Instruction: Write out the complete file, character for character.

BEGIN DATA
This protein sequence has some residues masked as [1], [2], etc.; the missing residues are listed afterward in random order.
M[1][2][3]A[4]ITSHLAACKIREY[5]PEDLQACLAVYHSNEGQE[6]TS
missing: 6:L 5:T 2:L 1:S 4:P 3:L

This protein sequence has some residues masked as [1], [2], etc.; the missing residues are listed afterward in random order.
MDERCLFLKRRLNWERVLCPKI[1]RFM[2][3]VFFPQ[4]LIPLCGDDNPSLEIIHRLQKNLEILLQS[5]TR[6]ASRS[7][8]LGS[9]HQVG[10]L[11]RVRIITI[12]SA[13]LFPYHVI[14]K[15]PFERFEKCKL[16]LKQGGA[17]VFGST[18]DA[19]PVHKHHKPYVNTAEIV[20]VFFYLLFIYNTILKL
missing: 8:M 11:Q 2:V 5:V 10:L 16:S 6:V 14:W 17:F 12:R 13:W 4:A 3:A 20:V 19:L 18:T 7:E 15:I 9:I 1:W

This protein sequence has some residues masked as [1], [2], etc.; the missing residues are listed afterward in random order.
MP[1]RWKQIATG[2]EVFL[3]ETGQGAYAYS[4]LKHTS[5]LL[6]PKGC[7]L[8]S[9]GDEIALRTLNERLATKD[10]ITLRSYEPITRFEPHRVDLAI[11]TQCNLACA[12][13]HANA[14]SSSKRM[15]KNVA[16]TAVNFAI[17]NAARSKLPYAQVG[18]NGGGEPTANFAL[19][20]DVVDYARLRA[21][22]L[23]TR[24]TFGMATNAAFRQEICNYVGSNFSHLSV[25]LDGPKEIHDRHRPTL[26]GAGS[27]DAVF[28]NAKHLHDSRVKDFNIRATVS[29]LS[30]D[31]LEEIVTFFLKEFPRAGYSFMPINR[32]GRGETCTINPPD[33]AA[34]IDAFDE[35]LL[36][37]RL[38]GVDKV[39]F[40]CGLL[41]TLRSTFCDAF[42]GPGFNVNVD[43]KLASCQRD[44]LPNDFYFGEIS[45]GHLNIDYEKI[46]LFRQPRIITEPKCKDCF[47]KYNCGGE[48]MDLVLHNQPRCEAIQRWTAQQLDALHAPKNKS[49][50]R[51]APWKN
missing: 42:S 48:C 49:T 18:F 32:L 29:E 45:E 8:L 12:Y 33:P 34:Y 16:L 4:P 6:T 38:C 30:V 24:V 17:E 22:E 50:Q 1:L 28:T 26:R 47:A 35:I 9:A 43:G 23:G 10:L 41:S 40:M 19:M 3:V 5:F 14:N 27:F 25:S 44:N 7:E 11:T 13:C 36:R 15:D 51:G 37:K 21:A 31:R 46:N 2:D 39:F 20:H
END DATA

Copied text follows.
This protein sequence has some residues masked as [1], [2], etc.; the missing residues are listed afterward in random order.
M[1][2][3]A[4]ITSHLAACKIREY[5]PEDLQACLAVYHSNEGQE[6]TS
missing: 6:L 5:T 2:L 1:S 4:P 3:L

This protein sequence has some residues masked as [1], [2], etc.; the missing residues are listed afterward in random order.
MDERCLFLKRRLNWERVLCPKI[1]RFM[2][3]VFFPQ[4]LIPLCGDDNPSLEIIHRLQKNLEILLQS[5]TR[6]ASRS[7][8]LGS[9]HQVG[10]L[11]RVRIITI[12]SA[13]LFPYHVI[14]K[15]PFERFEKCKL[16]LKQGGA[17]VFGST[18]DA[19]PVHKHHKPYVNTAEIV[20]VFFYLLFIYNTILKL
missing: 8:M 11:Q 2:V 5:V 10:L 16:S 6:V 14:W 17:F 12:R 13:W 4:A 3:A 20:V 19:L 18:T 7:E 15:I 9:I 1:W

This protein sequence has some residues masked as [1], [2], etc.; the missing residues are listed afterward in random order.
MP[1]RWKQIATG[2]EVFL[3]ETGQGAYAYS[4]LKHTS[5]LL[6]PKGC[7]L[8]S[9]GDEIALRTLNERLATKD[10]ITLRSYEPITRFEPHRVDLAI[11]TQCNLACA[12][13]HANA[14]SSSKRM[15]KNVA[16]TAVNFAI[17]NAARSKLPYAQVG[18]NGGGEPTANFAL[19][20]DVVDYARLRA[21][22]L[23]TR[24]TFGMATNAAFRQEICNYVGSNFSHLSV[25]LDGPKEIHDRHRPTL[26]GAGS[27]DAVF[28]NAKHLHDSRVKDFNIRATVS[29]LS[30]D[31]LEEIVTFFLKEFPRAGYSFMPINR[32]GRGETCTINPPD[33]AA[34]IDAFDE[35]LL[36][37]RL[38]GVDKV[39]F[40]CGLL[41]TLRSTFCDAF[42]GPGFNVNVD[43]KLASCQRD[44]LPNDFYFGEIS[45]GHLNIDYEKI[46]LFRQPRIITEPKCKDCF[47]KYNCGGE[48]MDLVLHNQPRCEAIQRWTAQQLDALHAPKNKS[49][50]R[51]APWKN
missing: 42:S 48:C 49:T 18:F 32:L 29:E 45:E 8:L 12:Y 33:P 34:Y 16:L 4:P 6:T 38:C 30:V 24:V 17:E 22:E 50:Q 1:L 28:T 26:R 47:A 35:I 9:A 43:G 23:G 10:L 41:S 40:M 19:M 3:V 5:F 14:N 27:F 25:S 44:N 7:E 11:T 13:C 36:R 15:D 51:G 37:K 21:A 31:R 46:N 2:D 39:F 20:H